6 Accidental Ways to Be More Sustainable at Home

For many people, sustainability may feel like an uphill battle. Working tenants of sustainability into our lives is a challenge, as it involves introducing new ways of living and fresh habits into your existing routines.

However, one easy way to reframe this thinking is by looking at the ways your parents, grandparents, and even yourself may have already been incidentally living a sustainable existence. Little actions all add up and introducing passive sustainability habits into our lives can be both energy-saving and waste-reducing.

Ahead, we look at six ways that many of us are likely to have practised sustainable living at home at some point and explain exactly how it’s good for the planet (and you!). 

Freeze Food

Bought too much bread on sale? Chances are you are already freezing your leftover slices so they last longer and so you always have some on hand for a last-minute lunch. Freezing helps to reduce the likelihood of food (bread, vegetables, prepared meals — basically anything) going bad as it is less likely to be exposed to humidity and warmer conditions. By freezing leftover food, you’re making it last longer and thus reducing the chances of it ending up in the bin before you get the chance to finish it off.

Image: Getty Images

Pro tip: lightly spray your slices of bread with water before toasting or thawing them, so it tastes good as new!

Scrape Everything

Bottle caps, toothpaste, squeeze packs — scrape out every last bit. 

The most common item we all try to get out every last drop is a toothpaste tube. There is a myriad of ways to extract the last of the toothpaste from the tube, and we’ve tried everything from rolling it up from the end, scraping it along a counter to push the remnants of product up, or squeezing the last bit out for seemingly weeks.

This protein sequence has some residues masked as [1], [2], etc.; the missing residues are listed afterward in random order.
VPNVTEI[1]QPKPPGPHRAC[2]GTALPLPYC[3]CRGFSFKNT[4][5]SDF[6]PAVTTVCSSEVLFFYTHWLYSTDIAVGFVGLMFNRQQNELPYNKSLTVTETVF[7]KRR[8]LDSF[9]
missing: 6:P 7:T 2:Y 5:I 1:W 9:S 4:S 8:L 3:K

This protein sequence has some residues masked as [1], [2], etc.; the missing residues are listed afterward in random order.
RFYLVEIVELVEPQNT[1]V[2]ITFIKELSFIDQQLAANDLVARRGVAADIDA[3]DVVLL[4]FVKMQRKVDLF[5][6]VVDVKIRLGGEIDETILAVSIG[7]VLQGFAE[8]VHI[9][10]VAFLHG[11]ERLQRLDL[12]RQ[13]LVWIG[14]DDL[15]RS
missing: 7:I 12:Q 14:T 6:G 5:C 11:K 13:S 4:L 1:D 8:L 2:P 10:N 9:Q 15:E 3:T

The same principle works for bottled food or food in squeeze packs. Make sure you scrape every last bit of juice from the package to ensure you aren’t wasting a single bit.

Buy in Bulk 

In most supermarkets, household items like laundry detergent, oil, and soap are often available in large quantities at a bulk price. Most of us buy these items for cost savings and separate decant these items into smaller bottles to use easily every day and this is prudent to do, as it reduces the amount of plastic packaging waste. Take this a step further by saving the large bottles and taking them to a refilling station (often found at bulk wholefood sellers and health food stores) to reuse the packaging over and over again.

Machine Wash in Cold Water

Washing machines are one of the highest energy-absorbing appliances in the house. Washing clothes in cold water saves energy as it reduces the electricity involved in heating the water before washing, plus it reduces the amount of time taken for the load to be cleaned, thus further cutting down on power usage. Cold water is also as efficient at cleaning clothes and you can even buy specific detergent that works best in the cooler water.

Collecting Cold Water to Water Plants

In the middle of winter, you are likely to have to stand in the shower or by the sink waiting for the water to heat up, and all that water goes straight down the drain. One simple way to save water around the house is to collect this cold water and use it for another purpose. Use it to water your plants, wash vegetables when you bring them home from the supermarket, for cleaning, or fill up the kettle while it warms. Every (literal) drop counts!

Dishwaters Saves Water 

Washing dishes by hand sends more than seven litres per minute down the drain, while dishwashers typically use between seven and 20 litres of water per cycle (depending on the setting and size of the dishwasher). If you’re a family or share an apartment with a few other people, it is likely that you will accumulate enough dishes to fill a dishwasher in a day or two, so using a dishwasher (which is admittedly an investment) allows you to save a lot of water in the long run. 

Not every aspect of sustainability needs to be complex or throw out your routines because most of us who grew up with prudent parents are likely to have inherited these practices already, which are zero-waste and energy-saving at heart. 

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Any representations, views or opinions contained in this article are those of The Latch and do not reflect those of and are not endorsed by Suncorp Bank.